Army's Ken Waldrop dives to the Navy 2-yard line on third down with seconds left in the Army-Navy game Dec. 7, 1963, in Philadelphia. The clock ran out before Army could take one last crack at the end zone; Navy won 21-15. (The Associated Press)
President Kennedy greets the team captains before the start of the 1962 Army-Navy game at Municipal Stadium in Philadelphia. (Nimitz Library/Naval Academy)
If you were alive in 1963, you almost certainly remember exactly where you were when you found out President Kennedy had been shot.
Army quarterback Carl Roland “Rollie” Stichweh was a second class cadet at the U.S. Military Academy, walking by the barracks on his way to an electrical engineering class.
“A cadet — I don’t know which one it was — was sticking his head out of one of the barracks and screaming at the top of his lungs, ‘The president has been shot!’ and he repeated that two or three times,” Stichweh recalled.
Naval Academy quarterback Roger Staubach, then a midshipman second class, was in his room at Bancroft Hall getting ready for a thermodynamics class when he heard shouting in the hallway.
“So I started to go down Stribling Walk, to my classroom, and by the time I got to our classroom the teacher said it was not good, it didn’t look like he was going to make it,” Staubach said.
It was a Friday afternoon, eight days before the academies would face off in the 64th Army-Navy game.
At first, both men said, the teams didn’t know whether they would play. Ultimately, the Kennedy family said JFK would have wanted the show to go on.
“We definitely felt it was special,” Staubach said. “It was a testimony to him.”
Kennedy, who famously served aboard PT-109 during World War II and retired as a lieutenant in 1945, was a huge Navy football fan and had attended the annual contest for years. During his presidency, he famously walked across the field at halftime to spend two quarters in the other team’s section. That way, he said, he always sat on the winning side.
But he would be noticeably absent in 1963, as were the festivities that usually surround the game.
“So there were no pep rallies, no bonfires, no pranks, if you will,” Stichweh said. “Going into the game, the preparation, the practice, was very somber, very low-key, but we had a job to do and wanted to do the best we could.”
The feeling was similar in Annapolis, Staubach said.
“I’ve never experienced an emotional situation like the Army-Navy game in ’63,” he said, “because usually there were pep rallies, bonfires and all kinds of activities, but it was sullen.”
The coaches’ pregame speeches took a different tone, as well.
“Just before the game, Coach [Paul] Dietzel basically said, ‘Look, this is for the team, it’s for the Corps of Cadets, it’s for the Army, but we have a chance here to really help the country move through this tragedy,’ ” Stichweh recalled.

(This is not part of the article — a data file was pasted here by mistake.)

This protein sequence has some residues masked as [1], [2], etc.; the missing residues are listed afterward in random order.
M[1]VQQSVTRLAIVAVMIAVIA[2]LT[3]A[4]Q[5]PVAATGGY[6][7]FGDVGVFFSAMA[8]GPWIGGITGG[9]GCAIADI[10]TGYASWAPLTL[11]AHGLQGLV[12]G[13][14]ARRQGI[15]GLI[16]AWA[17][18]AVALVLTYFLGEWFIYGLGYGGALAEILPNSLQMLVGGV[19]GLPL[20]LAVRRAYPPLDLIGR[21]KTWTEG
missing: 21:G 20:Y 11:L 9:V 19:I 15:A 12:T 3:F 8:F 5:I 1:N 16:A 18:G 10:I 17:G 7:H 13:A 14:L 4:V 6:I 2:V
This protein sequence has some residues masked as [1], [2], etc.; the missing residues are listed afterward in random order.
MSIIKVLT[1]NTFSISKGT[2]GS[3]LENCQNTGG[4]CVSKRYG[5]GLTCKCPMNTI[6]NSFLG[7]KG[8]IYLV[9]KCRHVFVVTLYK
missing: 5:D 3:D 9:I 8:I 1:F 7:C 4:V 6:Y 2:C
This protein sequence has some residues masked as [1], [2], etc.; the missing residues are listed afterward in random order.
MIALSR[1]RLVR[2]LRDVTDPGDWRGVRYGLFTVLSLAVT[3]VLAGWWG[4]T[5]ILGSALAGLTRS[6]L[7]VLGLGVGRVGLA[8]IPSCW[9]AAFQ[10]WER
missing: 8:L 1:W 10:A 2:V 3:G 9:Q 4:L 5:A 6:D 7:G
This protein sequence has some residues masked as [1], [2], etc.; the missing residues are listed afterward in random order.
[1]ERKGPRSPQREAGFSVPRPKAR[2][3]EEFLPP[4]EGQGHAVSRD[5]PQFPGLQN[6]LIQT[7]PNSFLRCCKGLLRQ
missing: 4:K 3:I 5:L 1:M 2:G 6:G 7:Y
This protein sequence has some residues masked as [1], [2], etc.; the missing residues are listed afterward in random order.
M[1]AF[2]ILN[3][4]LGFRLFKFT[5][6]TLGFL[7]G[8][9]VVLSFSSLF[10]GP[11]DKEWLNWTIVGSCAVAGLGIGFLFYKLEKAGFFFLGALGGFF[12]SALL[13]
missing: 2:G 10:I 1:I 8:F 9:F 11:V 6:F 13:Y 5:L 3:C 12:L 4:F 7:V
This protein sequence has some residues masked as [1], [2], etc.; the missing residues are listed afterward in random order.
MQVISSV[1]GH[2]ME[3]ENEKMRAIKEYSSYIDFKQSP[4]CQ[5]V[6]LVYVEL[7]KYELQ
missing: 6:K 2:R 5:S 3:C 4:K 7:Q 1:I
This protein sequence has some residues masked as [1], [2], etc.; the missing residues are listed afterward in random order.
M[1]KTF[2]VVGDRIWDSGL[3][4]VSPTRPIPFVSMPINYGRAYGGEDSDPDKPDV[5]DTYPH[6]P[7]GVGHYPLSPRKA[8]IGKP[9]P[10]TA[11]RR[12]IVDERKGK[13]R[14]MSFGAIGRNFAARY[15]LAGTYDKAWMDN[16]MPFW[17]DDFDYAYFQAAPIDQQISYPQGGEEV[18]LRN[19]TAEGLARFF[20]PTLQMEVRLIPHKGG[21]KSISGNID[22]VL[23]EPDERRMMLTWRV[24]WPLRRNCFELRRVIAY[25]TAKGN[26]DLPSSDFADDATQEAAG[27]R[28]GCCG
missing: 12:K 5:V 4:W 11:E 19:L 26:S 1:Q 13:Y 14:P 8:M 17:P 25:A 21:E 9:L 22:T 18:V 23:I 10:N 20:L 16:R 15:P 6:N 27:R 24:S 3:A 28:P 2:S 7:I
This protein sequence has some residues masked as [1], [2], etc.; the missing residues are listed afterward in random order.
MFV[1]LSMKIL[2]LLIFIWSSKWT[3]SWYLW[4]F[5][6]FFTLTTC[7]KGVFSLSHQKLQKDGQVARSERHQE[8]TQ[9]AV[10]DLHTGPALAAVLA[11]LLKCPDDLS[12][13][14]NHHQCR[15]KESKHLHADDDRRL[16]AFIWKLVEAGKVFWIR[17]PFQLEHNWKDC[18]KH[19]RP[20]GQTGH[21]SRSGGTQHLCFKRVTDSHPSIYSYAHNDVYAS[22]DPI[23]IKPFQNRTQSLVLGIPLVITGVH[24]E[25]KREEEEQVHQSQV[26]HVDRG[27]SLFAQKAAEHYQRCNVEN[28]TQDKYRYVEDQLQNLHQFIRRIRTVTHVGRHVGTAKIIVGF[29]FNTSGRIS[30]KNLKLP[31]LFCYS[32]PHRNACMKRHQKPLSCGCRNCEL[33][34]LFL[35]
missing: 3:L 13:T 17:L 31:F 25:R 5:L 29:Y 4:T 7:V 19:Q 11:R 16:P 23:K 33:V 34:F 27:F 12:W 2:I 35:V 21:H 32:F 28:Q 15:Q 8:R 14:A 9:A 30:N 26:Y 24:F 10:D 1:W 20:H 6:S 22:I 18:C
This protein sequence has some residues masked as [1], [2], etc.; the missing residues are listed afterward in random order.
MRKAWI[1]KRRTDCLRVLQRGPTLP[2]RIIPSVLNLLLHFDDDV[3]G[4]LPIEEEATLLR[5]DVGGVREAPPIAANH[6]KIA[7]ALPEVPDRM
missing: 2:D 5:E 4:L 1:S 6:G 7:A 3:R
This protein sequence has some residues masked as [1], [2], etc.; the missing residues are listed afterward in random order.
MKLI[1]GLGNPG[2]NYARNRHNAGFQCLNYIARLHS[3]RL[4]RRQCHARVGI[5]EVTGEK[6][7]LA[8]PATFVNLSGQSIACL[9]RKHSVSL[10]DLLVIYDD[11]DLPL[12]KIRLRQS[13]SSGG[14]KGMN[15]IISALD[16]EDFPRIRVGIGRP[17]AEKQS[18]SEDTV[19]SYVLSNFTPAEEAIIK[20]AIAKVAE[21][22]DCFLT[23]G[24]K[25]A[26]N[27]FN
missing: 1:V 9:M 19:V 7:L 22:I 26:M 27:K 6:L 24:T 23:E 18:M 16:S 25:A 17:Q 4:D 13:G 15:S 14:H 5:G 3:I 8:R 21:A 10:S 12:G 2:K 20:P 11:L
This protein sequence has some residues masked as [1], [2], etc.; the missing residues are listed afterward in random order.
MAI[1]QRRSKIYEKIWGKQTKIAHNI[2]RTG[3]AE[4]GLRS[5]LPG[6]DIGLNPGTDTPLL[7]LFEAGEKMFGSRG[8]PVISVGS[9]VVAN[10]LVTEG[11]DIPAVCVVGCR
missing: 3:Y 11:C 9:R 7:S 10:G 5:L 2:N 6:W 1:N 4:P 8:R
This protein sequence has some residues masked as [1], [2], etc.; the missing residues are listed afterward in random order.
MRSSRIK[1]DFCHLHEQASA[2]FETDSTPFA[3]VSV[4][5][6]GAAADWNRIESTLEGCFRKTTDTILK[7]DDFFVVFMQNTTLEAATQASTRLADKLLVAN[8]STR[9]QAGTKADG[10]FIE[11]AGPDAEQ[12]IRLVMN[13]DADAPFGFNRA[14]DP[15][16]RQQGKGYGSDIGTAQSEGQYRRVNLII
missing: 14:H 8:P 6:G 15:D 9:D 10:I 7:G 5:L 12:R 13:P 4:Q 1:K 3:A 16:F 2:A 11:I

But when they got on the field, he said, the switch flipped and the gravity of the situation gave way to the will to win.
“Once the ball got up in the air for the initial kickoff — boom, we were fully into it,” he said.
The Midshipmen were ranked second in the nation. Staubach had been named the winner of the Heisman Trophy, given to the nation’s top college football player, on Nov. 26 — less than a week after the Kennedy assassination. Navy hadn’t lost to Army since 1958.
Navy had a 21-7 lead going into the fourth quarter, but Stichweh scored on a 1-yard plunge, then ran for a two-point conversion to make it 21-15 with 6:19 to play, then recovered the ensuing onside kick. Army marched deep into Navy territory, but after running back Ken Waldrop was stopped at the Navy 2-yard line on third down with less than a minute left, the Cadets couldn’t get off another play before time ran out.
“It felt sweeter because we had such a great year,” Staubach said. “But there was an old saying at the academy: You could be 0-9 and if you beat Army, you’ve had a great year.”
Stichweh and Staubach both graduated in 1965 and went on to serve in Vietnam — Stichweh as an artillery officer with the 82nd Airborne Division and 173rd Airborne Brigade; Staubach as a logistics support officer at a Vietnamese base.
Staubach continued his football career after his discharge, spending 11 years with the Dallas Cowboys and earning a spot in the Pro Football Hall of Fame.
Did he ever imagine, 50 years ago, that he’d still be telling the story of that 1963 game?
“Are you kidding me? No!” Staubach said. But he did know the game would be something special, and forever attached to Kennedy’s legacy.
“With the game itself, you know, it’s understandable, because of his association with our team ... it really makes sense, and it’s kind of fun,” he said. “It just shows that he really did love Navy football.”